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OaklandThe Oakland Municipal Auditorium serves as a temporary hospital with volunteer nurses from the American Red Cross tending the sick there during the influenza pandemic of 1918, in Oakland, California. 

The 1918 Flu Pandemic Killed Millions. So Why Does Its Cultural Memory Feel So Faint? 

By Rebecca Onion
via the Slate web site

Last year, I wrote an anniversary piece about the “forgotten” 1918–19 flu pandemic, relying on the work of historians who’ve asked why such a huge event had so little effect on culture, policy, and public memory in the decades after that deadly flu strain burned itself out, leaving between 50 million and 100 million people dead. This year, as SARS-CoV-2 has forced the entire world into a terrifying and depressing alternate reality, I find this historical phenomenon even harder to understand. How could such a mind-bending, society-upending experience pass unremarked?

Enter Elizabeth Outka, a literary scholar whose fortuitously timed late-2019 book Viral Modernism: The Influenza Pandemic and Interwar Literature explains quite a bit. The book looks at the small group of authors who addressed the pandemic head-on in their work but also argues that the work of some of the greats—T.S. Eliot, Virginia Woolf, William Butler Yeats—was deeply affected by the flu in ways that aren’t so immediately obvious. Combining literary analysis with flu history and writing by flu survivors, Outka makes it clear that the pandemic wasn’t “forgotten”—it just went underground.

We spoke recently about the narrative impossibility of viruses, the mental health struggles of flu survivors, and the pervasive presence of something Outka calls “contagion guilt.” Our conversation has been edited and condensed for clarity.

Rebecca Onion: There’s this idea that the 1918–19 pandemic had no impact—that this big thing that killed so many people was, somehow, a cultural nothing. Your book takes a different approach. Sometimes you’re talking about the clear impact of the pandemic, in the case of authors like William Maxwell or Katherine Anne Porter, and sometimes you’re identifying something that’s a little more nebulous or subterranean—the pandemic’s shadowy influence on the work of famous modernist writers. How did you come upon the idea of approaching flu’s memory this way?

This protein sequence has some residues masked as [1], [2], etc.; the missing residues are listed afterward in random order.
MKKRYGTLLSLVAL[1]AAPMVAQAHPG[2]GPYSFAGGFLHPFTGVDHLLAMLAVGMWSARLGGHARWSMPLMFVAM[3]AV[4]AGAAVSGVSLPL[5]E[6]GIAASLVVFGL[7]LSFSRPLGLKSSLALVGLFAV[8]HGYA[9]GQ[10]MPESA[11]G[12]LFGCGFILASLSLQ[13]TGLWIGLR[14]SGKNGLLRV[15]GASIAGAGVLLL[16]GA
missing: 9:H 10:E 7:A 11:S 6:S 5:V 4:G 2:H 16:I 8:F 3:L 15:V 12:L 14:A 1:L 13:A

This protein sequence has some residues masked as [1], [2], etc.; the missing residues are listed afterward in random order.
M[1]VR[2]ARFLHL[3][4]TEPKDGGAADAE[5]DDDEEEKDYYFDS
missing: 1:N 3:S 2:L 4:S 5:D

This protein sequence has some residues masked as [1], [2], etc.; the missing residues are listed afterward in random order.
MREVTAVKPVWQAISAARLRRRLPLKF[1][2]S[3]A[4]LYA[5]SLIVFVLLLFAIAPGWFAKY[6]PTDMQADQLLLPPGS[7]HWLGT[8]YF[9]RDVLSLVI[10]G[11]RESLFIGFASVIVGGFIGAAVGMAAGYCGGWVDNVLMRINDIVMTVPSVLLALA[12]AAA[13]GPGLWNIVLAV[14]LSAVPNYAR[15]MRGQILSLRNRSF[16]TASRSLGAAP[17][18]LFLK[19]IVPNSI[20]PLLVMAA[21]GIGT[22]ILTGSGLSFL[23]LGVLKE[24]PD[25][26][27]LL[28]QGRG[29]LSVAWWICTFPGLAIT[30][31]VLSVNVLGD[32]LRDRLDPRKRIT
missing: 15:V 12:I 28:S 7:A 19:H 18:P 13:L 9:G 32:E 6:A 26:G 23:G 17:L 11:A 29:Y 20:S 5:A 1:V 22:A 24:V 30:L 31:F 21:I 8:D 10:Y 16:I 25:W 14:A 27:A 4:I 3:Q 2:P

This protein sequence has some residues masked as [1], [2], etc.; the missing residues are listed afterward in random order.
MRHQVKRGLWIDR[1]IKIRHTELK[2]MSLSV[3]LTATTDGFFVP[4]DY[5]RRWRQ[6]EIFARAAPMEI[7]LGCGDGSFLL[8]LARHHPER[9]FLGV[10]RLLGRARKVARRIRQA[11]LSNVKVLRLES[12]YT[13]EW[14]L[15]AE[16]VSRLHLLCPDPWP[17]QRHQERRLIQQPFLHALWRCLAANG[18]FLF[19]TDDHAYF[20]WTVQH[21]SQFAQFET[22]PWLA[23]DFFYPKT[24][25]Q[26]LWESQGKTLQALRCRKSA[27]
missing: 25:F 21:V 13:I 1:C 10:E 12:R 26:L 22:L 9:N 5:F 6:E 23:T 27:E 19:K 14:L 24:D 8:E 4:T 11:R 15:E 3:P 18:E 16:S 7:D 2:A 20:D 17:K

Elizabeth Outka: Out of necessity, really. Diseases are recorded differently by our minds than something like a war. By their nature, diseases are highly individual. Even in a pandemic situation, you’re fighting your own internal battle with the virus, and it’s individual to you. Many, many people in a pandemic situation may be fighting that same battle, but it’s strangely both individualized and widespread.

A pandemic’s enormous impact is just not necessarily one that’s recorded in the ways we expect history to be recorded. You can record the economic loss; you can count the bodies—though that can be difficult, too. You can study the science of the virus, but there’s a difficulty with making the loss visible.

Of course, that’s one of the reasons we have memorials to people who died in wars—to take something not quite tangible and turn it into something people can see. I think with diseases that can be difficult to do. Diseases often impact bodies in ways that are difficult to define. Viruses are invisible, contagion can often be tracked generally but not specifically. I think these are all things that feed into this.

It’s difficult to memorialize a pandemic, because disease makes people feel helpless, and there’s very little we can do to make meaning from it. With war, even if you disagree with the war, you could at least argue about whether the death was worth it. Did this sacrifice keep a soldier’s family safe? With an infectious disease, if you die, your family is more likely to die. There’s no sacrificial structure to build around a loss of this kind. It’s simply tragedy.

My specialty is literature, and literature is especially good at capturing these elements of disease that are difficult to represent. Our bodies’ perception of the world depends on the health of the body and the experiences of that body. There’s that sort of invisible, strange conversation that happens between the body and the mind. Literature can capture that.

Literature can also capture the way a loss of a loved one lives on in all those very small gestures … you turn around and no one is there as you’re brushing your teeth—all these small, terrible, but largely invisible losses, except to the individual.

Read the entire article on the Slate web site.

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